Portal:Philately

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The Philately Portal

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Philately is the study of revenue or postage stamps. This includes the design, production, and uses of stamps after they are issued. A postage stamp is evidence of pre-paying a fee for postal services. Postal history is the study of postal systems of the past. It includes the study of rates charged, routes followed, and special handling of letters.

Stamp collecting is the collecting of postage stamps and related objects, such as covers (envelopes, postcards or parcels with stamps affixed). It is one of the world's most popular hobbies, with estimates of the number of collectors ranging up to 20 million in the United States alone.

Selected article

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In the United States a railway post office, commonly abbreviated as RPO, was a railroad car that was normally operated in passenger service as a means to sort mail en route, in order to speed delivery. The RPO was staffed by highly trained Railway Mail Service postal clerks, and was off-limits to the passengers on the train. In the UK, the equivalent term was Travelling Post Office (TPO). Many American railroads earned substantial revenues through contracts with the Post Office to carry mail aboard high-speed passenger trains.

The world's first official carriage of mail by rail was by the United Kingdom's General Post Office in November 1830 on the Liverpool and Manchester Railway. Sorting of mail en route first occurred in the United Kingdom with the introduction of the Travelling Post Office in 1838.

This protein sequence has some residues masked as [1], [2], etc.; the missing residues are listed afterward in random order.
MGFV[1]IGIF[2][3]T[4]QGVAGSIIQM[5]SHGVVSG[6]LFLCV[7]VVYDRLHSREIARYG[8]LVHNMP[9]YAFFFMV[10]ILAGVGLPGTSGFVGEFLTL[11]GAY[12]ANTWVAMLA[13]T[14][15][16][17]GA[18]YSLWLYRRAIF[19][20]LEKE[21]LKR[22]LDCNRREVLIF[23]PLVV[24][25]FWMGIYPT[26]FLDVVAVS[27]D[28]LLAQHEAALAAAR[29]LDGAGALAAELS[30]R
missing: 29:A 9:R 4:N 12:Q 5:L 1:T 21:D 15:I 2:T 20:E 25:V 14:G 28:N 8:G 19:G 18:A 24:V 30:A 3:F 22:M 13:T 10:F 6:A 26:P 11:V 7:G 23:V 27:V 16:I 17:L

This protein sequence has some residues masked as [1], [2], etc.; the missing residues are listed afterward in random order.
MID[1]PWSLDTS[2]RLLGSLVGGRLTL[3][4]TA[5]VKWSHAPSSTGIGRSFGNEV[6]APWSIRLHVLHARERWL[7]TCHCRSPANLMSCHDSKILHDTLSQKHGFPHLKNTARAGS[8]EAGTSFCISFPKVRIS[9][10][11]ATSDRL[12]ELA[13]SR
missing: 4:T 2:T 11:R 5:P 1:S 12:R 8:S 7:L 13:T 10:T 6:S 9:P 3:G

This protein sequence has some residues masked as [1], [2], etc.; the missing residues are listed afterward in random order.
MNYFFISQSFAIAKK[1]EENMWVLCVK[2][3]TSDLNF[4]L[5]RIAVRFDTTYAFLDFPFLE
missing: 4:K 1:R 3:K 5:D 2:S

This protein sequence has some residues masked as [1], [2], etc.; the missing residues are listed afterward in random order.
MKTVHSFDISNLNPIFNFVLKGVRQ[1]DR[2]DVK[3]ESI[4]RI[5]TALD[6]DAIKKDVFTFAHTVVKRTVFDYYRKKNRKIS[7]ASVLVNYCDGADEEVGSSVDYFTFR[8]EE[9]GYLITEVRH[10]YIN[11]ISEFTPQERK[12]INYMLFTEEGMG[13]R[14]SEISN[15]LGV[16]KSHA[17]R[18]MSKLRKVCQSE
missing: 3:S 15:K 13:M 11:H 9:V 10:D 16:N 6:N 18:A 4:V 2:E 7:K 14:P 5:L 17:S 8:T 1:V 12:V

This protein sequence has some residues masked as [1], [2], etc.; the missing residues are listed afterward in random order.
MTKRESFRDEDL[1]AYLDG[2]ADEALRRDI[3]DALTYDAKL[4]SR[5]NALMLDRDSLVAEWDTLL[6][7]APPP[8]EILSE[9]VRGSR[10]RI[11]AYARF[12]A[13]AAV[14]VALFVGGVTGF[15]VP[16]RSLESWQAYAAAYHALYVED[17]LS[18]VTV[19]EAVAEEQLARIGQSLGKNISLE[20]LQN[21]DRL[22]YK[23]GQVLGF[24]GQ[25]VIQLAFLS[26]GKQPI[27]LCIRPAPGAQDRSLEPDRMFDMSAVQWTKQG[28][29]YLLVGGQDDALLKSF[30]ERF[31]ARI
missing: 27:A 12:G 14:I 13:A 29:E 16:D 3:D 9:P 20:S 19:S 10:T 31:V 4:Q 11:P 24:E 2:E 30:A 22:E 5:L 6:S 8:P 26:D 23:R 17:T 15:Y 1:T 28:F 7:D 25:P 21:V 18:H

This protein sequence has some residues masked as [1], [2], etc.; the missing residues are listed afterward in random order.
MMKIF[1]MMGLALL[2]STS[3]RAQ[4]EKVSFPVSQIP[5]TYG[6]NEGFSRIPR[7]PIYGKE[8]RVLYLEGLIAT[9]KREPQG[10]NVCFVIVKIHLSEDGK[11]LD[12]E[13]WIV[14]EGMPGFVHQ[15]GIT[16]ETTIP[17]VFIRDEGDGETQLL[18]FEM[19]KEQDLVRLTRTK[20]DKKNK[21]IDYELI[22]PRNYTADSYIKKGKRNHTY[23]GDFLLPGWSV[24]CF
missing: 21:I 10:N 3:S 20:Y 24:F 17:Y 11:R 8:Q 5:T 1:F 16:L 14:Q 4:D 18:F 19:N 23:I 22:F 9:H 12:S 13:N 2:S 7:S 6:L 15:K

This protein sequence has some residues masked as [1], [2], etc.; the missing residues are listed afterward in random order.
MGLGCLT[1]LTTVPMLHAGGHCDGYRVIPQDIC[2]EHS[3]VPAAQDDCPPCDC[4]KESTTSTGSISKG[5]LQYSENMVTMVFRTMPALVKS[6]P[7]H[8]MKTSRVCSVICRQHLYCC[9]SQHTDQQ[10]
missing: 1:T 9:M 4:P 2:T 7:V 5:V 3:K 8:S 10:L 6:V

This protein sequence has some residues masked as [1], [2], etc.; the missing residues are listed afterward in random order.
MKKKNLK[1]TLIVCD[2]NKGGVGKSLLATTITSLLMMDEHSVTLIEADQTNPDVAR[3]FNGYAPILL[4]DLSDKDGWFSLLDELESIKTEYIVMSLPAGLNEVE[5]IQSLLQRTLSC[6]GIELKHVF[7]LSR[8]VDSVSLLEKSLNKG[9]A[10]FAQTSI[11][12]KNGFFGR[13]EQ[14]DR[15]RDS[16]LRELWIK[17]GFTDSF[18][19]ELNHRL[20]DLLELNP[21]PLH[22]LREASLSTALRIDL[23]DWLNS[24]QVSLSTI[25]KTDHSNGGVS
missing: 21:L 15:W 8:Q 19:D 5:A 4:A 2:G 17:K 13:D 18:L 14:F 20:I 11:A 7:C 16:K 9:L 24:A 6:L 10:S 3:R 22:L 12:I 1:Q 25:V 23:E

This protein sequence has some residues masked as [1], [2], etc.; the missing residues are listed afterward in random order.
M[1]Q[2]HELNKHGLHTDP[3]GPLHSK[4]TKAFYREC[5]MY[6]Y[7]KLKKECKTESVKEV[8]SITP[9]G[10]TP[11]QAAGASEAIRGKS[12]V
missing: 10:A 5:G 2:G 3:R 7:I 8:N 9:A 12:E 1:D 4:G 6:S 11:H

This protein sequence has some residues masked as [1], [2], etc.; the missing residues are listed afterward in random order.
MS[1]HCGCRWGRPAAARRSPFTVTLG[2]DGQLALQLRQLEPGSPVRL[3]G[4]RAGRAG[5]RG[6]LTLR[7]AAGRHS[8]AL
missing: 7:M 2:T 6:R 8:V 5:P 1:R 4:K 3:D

In the United States, some references suggest that the first shipment of mail carried on a train occurred in 1831 on the South Carolina Rail Road. Other sources state that the first official contract to regularly carry mail on a train was made with the Baltimore and Ohio Railroad in either 1834 or 1835. The United States Congress officially designated all railroads as official postal routes on July 7, 1838.

Similar services were introduced on Canadian railroads in 1859. In the United States it was introduced on July 28, 1862 using converted baggage cars on the Hannibal and St. Joseph Railroad (which also delivered the first letter to the Pony Express).

Selected picture

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A crash cover is any type of cover, (including air accident cover, interrupted flight cover, wreck cover) meaning any piece of mail that has been recovered from a fixed-wing aircraft, airship or aeroplane crash, train wreck, shipwreck or other postal transportation accident during its journey from sender to recipient.

In many cases it was possible to recover some or even all of the mail being carried and the postal authorities typically apply a postal marking (cachet), label, or mimeograph that gets affixed to the cover explaining the delay and damage to the recipient, and possibly enclose the letter in an "ambulance cover" or "body bag" if it was badly damaged and forwarded to its intended destination.

Selected biography

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Edward Benjamin Evans, RPS (3 November 1846 – 21 March 1922), a British army officer also known as "Major Evans", was a distinguished philatelist, stamp collector, and philatelic journalist. His philatelic specialization included Mauritius, the Confederate States of America, the Mulready envelopes, and the Indian feudatory states.

His Mauritius collection started after he was posted there in 1876. Evans assembled an extraordinary collection that included a famous example of the One Penny Red "Post Office" Mauritius and several unused Two Pence "Post Paid" in indigo and dark blue. He published many articles on the stamps of the Confederate States in the Stanley Gibbons Monthly Journal, which he edited for 23 years. His Mulready envelope collection was purchased by King George V and now resides in the Royal Collection. Read more...